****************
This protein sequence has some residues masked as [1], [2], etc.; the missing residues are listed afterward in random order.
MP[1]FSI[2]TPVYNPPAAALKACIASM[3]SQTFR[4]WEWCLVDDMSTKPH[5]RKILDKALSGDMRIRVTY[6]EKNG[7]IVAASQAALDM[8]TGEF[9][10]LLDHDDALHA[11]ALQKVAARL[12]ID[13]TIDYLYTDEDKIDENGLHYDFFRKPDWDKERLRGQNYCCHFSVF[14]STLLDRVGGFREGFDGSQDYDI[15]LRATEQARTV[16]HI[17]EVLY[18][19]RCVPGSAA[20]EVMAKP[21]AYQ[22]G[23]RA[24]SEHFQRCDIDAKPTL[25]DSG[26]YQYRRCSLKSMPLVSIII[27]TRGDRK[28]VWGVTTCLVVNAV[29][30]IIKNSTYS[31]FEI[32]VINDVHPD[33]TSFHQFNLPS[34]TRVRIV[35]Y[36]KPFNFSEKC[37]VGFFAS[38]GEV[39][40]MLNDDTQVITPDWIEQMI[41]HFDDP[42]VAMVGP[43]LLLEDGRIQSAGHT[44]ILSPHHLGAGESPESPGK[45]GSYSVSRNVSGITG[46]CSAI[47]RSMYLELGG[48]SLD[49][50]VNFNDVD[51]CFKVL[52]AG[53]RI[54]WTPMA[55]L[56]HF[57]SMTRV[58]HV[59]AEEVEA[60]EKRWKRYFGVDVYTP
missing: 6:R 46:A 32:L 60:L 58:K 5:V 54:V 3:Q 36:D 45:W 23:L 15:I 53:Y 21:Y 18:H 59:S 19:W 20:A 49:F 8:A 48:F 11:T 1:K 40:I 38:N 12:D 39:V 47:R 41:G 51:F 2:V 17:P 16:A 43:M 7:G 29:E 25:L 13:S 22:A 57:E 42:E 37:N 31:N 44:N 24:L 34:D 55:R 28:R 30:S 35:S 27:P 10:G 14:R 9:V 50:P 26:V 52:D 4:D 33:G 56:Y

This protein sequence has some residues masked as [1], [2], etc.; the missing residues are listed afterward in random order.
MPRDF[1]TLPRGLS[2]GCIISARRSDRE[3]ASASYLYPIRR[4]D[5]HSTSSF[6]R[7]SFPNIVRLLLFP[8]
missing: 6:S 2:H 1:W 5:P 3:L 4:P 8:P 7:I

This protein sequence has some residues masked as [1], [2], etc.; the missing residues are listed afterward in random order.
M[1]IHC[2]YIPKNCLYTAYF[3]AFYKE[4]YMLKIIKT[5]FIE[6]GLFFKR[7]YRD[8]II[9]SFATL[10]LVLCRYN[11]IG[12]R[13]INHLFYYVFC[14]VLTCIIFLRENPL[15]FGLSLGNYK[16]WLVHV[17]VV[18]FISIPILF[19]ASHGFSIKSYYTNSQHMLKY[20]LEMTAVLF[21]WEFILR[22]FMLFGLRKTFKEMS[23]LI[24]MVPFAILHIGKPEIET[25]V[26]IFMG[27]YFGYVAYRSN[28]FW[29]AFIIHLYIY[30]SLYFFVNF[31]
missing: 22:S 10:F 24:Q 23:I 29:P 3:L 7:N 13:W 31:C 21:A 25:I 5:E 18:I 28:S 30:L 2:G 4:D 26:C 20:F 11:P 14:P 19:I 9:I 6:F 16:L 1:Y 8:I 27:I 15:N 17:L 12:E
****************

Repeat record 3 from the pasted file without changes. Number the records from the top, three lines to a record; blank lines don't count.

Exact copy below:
This protein sequence has some residues masked as [1], [2], etc.; the missing residues are listed afterward in random order.
M[1]IHC[2]YIPKNCLYTAYF[3]AFYKE[4]YMLKIIKT[5]FIE[6]GLFFKR[7]YRD[8]II[9]SFATL[10]LVLCRYN[11]IG[12]R[13]INHLFYYVFC[14]VLTCIIFLRENPL[15]FGLSLGNYK[16]WLVHV[17]VV[18]FISIPILF[19]ASHGFSIKSYYTNSQHMLKY[20]LEMTAVLF[21]WEFILR[22]FMLFGLRKTFKEMS[23]LI[24]MVPFAILHIGKPEIET[25]V[26]IFMG[27]YFGYVAYRSN[28]FW[29]AFIIHLYIY[30]SLYFFVNF[31]
missing: 22:S 10:F 24:Q 23:I 29:P 3:L 7:N 13:W 31:C 21:A 25:I 5:E 18:I 28:S 30:L 2:G 4:D 26:C 20:F 11:P 14:P 19:I 9:I 6:F 16:L 1:Y 8:I 27:I 15:N 17:L 12:E